KARSHAN VELSHI MINOR Vs. SHANKERRAM SHIVRAM JOSHI
HIGH COURT OF GUJARAT
KARSHAN VELSHI (MINOR THROUGH HIS GUARDIAN AND NEXT FRIEND, VELSHIBHAI HARJIB
SHANKERRAM SHIVRAM JOSHI
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(1.) . The injured-claimant a minor boy who received injuries in an accident which happened on 28th March 1972 has preferred this appeal for enhancement of compensation awarded to him by the Motor Accident Claims Tribunal Surendranagar in M. A. C. petition No. 21 of 1973 wherein the Tribunal awarded in all compensation of Rs. 9 500 with proportionate costs and interest at 6% per annum from the date of application till realisation. [His Lordship after observing that so far as Rs. 9 500 awarded as special damage with respect to the treatment etc. were concerned what was granted was reasonable. His Lordship further observed:-]
(2.) . That will take us to the consideration of the question as to whether and if so what is the measure of compensation to be awarded to the claimant in respect of the loss of earning capacity. It is true the claimant was a young boy aged about 9 years at the time of the accident. It is also true that in cases of such young boys whose future it is difficult to predict on account of their young age the compensation should be tar less as compared to grown ups. Their cases cannot conveniently fit in the usual pattern applicable in cases of grown-ups because chances of unpredictable events imponderables hazards and uncertainties are far greater in cases of young boys and girls as compared to those who have come of age. In case of a youngster who has not commenced on any career there is no figure for net annual loss at the date of accident or the trial. The prospects of a career in such cases are also difficult to be assessed on account of the extreme young age of the claimant. The amount awardable therefore is bound to be moderate in such cases; but it cannot be nil. Usually one global sum should be assessed its amount varying with the seriousness of claimants injury. However in this case as the Tribunal instead of fixing one global sum has made assessment on the various heads leaving the head with regard to loss of earning capacity we propose to make a separate assessment on that head and add the same to the compensation already awarded. In our estimate even on a one global sum assessing the amount would be almost the same. It would be thus seen that in case of such a young boy it would be difficult to assess the loss of earning capacity by adopting the accepted standards as can be done in cases of persons who have come of age. But that does not mean that nothing is awardable in such cases because by virtue of the disability his earning capacity is bound to be diminished. The Tribunal therefore erred in not awarding anything on this account.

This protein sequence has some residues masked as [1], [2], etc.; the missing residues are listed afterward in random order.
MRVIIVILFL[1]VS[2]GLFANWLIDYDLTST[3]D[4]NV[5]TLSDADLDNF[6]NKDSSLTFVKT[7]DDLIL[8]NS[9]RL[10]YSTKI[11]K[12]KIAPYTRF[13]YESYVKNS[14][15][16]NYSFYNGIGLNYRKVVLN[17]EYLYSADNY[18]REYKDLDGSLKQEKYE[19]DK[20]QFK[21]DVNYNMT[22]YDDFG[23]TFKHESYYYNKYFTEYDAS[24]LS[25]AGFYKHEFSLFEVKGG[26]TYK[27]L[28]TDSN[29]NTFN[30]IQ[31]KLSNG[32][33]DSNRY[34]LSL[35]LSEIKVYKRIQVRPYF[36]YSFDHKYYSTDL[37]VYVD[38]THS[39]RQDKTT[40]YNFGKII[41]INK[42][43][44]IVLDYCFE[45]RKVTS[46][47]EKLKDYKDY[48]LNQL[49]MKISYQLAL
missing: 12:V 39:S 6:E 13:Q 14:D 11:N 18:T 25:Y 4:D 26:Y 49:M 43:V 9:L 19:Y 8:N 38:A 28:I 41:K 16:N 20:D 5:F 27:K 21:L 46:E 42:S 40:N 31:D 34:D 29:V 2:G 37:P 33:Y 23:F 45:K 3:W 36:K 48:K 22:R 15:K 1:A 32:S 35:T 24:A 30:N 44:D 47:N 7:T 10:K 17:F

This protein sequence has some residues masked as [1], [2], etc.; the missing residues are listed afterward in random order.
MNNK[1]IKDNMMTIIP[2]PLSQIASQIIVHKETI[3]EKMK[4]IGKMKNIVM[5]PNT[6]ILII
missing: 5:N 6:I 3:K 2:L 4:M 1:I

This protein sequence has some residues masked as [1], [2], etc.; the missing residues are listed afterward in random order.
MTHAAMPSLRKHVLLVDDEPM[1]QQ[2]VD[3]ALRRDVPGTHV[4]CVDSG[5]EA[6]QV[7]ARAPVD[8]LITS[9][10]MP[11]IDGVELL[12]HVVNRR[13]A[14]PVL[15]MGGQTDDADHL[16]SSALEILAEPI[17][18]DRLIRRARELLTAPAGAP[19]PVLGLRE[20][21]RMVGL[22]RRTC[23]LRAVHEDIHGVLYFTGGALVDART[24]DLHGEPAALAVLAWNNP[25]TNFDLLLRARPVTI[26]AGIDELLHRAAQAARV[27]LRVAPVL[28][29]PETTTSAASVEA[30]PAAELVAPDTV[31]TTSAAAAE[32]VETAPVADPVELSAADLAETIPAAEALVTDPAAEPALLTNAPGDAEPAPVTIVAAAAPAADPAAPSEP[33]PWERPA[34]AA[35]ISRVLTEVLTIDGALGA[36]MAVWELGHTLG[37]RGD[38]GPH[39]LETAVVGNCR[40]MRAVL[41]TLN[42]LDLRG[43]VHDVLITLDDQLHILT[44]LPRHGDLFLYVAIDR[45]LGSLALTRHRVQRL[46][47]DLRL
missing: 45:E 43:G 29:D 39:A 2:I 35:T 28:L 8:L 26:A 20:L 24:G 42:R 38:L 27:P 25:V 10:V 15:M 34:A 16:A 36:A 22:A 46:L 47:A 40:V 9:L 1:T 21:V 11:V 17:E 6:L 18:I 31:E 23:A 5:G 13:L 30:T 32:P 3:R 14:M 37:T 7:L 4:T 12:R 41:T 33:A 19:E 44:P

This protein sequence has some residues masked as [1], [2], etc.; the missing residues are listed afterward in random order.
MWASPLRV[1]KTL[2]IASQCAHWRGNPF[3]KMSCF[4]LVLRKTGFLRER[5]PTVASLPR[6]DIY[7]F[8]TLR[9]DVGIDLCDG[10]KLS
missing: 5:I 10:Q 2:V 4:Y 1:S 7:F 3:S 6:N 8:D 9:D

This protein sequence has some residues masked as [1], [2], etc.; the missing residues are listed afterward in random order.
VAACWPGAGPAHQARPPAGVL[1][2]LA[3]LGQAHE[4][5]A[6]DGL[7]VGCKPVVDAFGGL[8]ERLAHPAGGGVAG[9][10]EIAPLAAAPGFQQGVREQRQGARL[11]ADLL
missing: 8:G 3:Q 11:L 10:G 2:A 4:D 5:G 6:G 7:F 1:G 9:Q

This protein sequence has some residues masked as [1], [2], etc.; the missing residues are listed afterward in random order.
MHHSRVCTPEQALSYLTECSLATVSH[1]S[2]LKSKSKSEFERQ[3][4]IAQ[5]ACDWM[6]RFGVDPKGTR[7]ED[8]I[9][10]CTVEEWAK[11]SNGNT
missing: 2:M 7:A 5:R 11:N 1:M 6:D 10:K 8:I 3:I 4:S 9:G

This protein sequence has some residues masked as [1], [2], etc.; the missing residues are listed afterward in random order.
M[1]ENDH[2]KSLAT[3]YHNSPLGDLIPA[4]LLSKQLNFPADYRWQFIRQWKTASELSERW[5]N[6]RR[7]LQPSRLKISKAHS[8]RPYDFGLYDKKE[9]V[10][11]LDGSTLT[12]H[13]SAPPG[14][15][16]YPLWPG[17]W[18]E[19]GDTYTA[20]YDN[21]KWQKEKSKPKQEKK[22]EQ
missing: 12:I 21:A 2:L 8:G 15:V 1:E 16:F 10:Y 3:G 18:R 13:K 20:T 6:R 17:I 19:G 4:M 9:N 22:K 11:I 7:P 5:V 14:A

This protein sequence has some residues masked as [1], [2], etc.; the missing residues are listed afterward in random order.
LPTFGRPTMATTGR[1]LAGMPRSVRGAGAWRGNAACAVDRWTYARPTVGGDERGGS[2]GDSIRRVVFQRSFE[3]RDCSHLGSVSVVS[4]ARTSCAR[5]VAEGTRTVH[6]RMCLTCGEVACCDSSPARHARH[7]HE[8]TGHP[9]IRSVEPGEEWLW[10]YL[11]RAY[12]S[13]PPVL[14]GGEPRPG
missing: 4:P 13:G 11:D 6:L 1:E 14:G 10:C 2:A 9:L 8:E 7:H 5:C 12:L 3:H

(3.) . There is no guarantee that the boy whose father is working as a cinema operator will not go in for an occupation involving some manual work as is assumed by the Tribunal. In any event in the context of modern times of galloping advances in science and technology and rapid changes in outlooks it cannot be gainsaid that any occupation which he may follow in future may involve some manual work and he might find difficulty and feel handicapped in attending to the same on account of his disability. After all the days when a warriors son became a warrior a carpenters a carpenter and a cobblers a cobbler are gone Any person coming from any strata of society may now follow an occupation not followed by persons belonging to a particular strata of society. In the instant case the boy could have attained some distinction in his educational career in which case when the time came for choosing a line for higher education he could have opted for medicine or engineering faculty in which case his physical handicap would stare him in the face and present itself as a set back in his choice and may thus affect his career. But looking to his extreme young age it is difficult to predict such eventualities in his case.;
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